Abortion is never the answer to difficult prenatal diagnoses and selective abortion of babies with disabilities is the “expression of an inhuman eugenics mentality”, Pope Francis said on Saturday. Source: CNA.
“Fear and hostility towards disability often lead to the choice of abortion, configuring it as a practice of ‘prevention,’” Pope Francis said.
“But the Church's teaching on this point is clear: human life is sacred and inviolable, and the use of prenatal diagnosis for selective purposes must be strongly discouraged because it is the expression of an inhuman eugenics mentality, which removes the possibility for families to accept, embrace and love their weakest children,” he said.
The Pope addressed a Vatican conference on perinatal hospice highlighting medical care and ministries that support families who have received a prenatal diagnosis indicating that their baby will likely die before or just after birth.
“Yes to Life: Caring for the precious gift of life in its frailness,” a conference organised by the Vatican Dicastery for Laity, Family, and Life on May 23-25 brought together medical professionals, bioethicists, ministry providers, and families from 70 countries to discuss how best to provide medical, psychological, and emotional support for parents expecting a child with a life-limiting illness.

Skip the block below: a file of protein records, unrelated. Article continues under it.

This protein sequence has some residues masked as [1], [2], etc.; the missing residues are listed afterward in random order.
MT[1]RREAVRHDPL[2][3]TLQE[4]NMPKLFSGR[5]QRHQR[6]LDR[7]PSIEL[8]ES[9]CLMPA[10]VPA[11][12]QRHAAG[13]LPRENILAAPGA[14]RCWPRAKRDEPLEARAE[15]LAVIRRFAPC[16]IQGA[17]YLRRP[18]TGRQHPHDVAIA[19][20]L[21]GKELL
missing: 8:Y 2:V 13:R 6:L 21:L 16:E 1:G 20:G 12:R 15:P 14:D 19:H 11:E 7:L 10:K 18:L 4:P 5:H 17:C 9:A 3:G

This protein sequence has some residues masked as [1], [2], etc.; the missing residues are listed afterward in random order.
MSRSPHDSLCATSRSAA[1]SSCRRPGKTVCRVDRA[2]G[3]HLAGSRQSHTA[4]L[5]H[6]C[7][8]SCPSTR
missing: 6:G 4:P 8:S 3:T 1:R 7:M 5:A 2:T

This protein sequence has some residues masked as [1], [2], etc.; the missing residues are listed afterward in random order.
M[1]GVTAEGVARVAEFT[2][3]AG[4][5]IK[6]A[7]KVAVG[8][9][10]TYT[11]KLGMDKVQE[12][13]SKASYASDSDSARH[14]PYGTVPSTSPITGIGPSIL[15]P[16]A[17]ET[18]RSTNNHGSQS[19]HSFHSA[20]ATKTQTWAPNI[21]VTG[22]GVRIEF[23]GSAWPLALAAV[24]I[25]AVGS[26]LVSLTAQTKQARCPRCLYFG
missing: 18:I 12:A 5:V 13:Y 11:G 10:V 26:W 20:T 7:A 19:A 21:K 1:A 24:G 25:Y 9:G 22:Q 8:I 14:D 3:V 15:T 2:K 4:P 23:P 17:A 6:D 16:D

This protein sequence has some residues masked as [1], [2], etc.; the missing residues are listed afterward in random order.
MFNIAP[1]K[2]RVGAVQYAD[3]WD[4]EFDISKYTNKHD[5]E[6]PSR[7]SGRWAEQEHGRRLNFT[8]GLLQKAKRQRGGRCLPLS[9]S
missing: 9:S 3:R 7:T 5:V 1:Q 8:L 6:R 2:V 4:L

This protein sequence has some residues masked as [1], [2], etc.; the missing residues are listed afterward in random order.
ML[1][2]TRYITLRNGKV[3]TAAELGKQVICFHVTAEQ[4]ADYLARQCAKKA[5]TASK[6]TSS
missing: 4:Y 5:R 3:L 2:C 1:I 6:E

Pope Francis met perinatal hospice providers in the Vatican’s Apostolic Palace on the last day of the conference.
The Pope thanked them for creating “networks of love” to which couples can turn to receive accompaniment with the undeniable practical, human, and spiritual difficulties they face.
“Your testimony of love is a gift to the world,” he said.
“Taking care of these children helps parents to mourn and to think of this not only as a loss, but as a step in a journey together. That child will stay in their life forever, and they will have been able to love him,” Pope Francis said.
“Those few hours in which a mother can lull her child can leave a mark on the heart of that woman that she will never forget,” he said.